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22 September 2017

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PRESS RELEASE: 

New treaty effectiveness will depend on adequacy of data to be collected, say NGOs  

Geneva, Switzerland


Prior to the start of the first Conference of Parties (COP1), the Zero Mercury Working Group (ZMWG) welcomed the entry into force of the Minamata Convention. 

“While there are alternatives to mercury, there are no alternatives to global cooperation,” said Michael Bender, international ZMWG coordinator. “We applaud the world’s governments for committing to curtail this dangerous neurotoxin.”

The First Conference of the Parties will take place from 24 to 29 September 2017 in Geneva, Switzerland.  Over 1,000 delegates and around 50 ministers are expected to assemble in Geneva to celebrate and lay the groundwork for the treaty’s overall effectiveness.
 
During the prior negotiations, the Intergovernmental Negotiation Committee (INC) approved many of the forms and guidance that the Convention specifies must be adopted at COP 1, which are needed for the swift and smooth launch and running of the Convention.  These include guidance documents on identifying stocks, determining best available technologies and reducing mercury use in small scale gold mining; as well as forms for trade procedures and for exemptions from certain deadlines.

“These INC approvals were achieved by consensus after considerable deliberations, and are ready for approval without further debate,” said Satish Sinha, Toxics Link India.

Among the most critical open issues to be discussed at COP1 are the reporting requirements, which will provide critical information on both the global mercury situation and the effectiveness of the Convention in achieving mercury reductions.   Particularly critical to collect will be data on mercury production and trade, which can change significantly in a short period of time.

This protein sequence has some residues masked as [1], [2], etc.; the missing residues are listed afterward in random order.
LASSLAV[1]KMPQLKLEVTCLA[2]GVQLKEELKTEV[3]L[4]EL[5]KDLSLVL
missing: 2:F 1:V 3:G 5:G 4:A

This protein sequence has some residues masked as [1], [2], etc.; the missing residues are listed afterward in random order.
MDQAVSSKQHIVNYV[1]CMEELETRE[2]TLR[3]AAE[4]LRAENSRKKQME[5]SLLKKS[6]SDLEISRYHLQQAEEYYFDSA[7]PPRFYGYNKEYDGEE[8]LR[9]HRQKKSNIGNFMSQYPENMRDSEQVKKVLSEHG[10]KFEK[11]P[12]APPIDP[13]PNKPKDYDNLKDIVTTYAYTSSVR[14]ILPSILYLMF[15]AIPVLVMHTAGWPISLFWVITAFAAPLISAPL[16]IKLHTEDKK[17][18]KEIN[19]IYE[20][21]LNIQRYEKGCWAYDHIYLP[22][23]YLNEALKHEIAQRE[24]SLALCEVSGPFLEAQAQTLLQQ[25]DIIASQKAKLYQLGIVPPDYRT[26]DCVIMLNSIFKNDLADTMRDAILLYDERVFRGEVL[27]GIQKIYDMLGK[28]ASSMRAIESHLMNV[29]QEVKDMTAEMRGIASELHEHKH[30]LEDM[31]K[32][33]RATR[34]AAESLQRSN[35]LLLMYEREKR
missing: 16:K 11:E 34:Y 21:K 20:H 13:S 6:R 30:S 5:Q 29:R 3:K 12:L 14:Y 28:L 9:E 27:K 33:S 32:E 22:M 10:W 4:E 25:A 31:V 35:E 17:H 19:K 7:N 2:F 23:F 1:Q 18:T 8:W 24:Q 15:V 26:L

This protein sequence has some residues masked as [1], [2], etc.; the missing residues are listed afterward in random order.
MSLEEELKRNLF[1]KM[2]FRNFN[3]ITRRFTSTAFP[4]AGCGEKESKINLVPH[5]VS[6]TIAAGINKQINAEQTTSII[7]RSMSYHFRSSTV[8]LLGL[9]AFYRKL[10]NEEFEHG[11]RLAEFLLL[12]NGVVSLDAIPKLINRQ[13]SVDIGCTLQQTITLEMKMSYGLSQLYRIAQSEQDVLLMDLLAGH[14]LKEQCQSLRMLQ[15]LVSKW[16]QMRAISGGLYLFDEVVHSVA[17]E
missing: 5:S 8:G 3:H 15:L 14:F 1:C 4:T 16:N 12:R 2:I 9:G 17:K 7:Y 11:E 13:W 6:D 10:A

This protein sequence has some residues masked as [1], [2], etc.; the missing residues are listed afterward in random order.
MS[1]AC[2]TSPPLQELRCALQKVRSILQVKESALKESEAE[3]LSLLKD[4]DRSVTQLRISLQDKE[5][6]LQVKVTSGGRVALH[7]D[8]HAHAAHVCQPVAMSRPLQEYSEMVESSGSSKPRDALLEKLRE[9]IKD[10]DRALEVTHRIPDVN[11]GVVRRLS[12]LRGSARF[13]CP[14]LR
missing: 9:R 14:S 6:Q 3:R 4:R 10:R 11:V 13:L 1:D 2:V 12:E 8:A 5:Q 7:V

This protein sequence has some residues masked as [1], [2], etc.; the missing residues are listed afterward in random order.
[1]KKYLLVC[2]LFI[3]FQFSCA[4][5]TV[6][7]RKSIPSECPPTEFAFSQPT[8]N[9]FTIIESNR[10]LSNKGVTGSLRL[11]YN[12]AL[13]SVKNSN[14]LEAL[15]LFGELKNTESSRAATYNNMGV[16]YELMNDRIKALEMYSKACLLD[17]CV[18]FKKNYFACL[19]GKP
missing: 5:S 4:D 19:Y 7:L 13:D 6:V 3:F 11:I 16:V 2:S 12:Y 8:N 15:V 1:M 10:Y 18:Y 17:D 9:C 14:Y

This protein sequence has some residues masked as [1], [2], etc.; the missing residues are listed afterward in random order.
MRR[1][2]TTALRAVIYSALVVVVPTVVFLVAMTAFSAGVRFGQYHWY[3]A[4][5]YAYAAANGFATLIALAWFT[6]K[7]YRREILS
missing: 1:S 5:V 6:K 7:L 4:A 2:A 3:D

“Countries will not have readily available information about production and trade in bordering countries or within their region, unless there is frequent reporting under the Convention,” said David Lennett, Senior Attorney for the Natural Resources Defense Council “Many borders between countries are “porous,” and where a significant portion of mercury trade is informal/illegal.   Good data on legal trade flows will enable actions to address illegal trade, all of which has a huge impact on artisanal and small scale gold mining, the largest source of mercury pollution globally.

Mercury is a global pollutant that travels long distances. Its most toxic form – methylmercury - accumulates in large predatory fish and is taken up in our bodies through eating fish, with the worst impacts on babies in utero

For more information, see:

http://www.mercuryconvention.org

www.zeromercury.org

Contacts:


Elena Lymberidi-Settimo, Project Coordinator ‘Zero Mercury Campaign’, European Environmental Bureau, ZMWG International Coordinator
T: +32 2 2891301,  This e-mail address is being protected from spambots. You need JavaScript enabled to view it "> This e-mail address is being protected from spambots. You need JavaScript enabled to view it

Michael Bender, ZMWG International Coordinator, T: +1 802 917 8222,   This e-mail address is being protected from spambots. You need JavaScript enabled to view it "> This e-mail address is being protected from spambots. You need JavaScript enabled to view it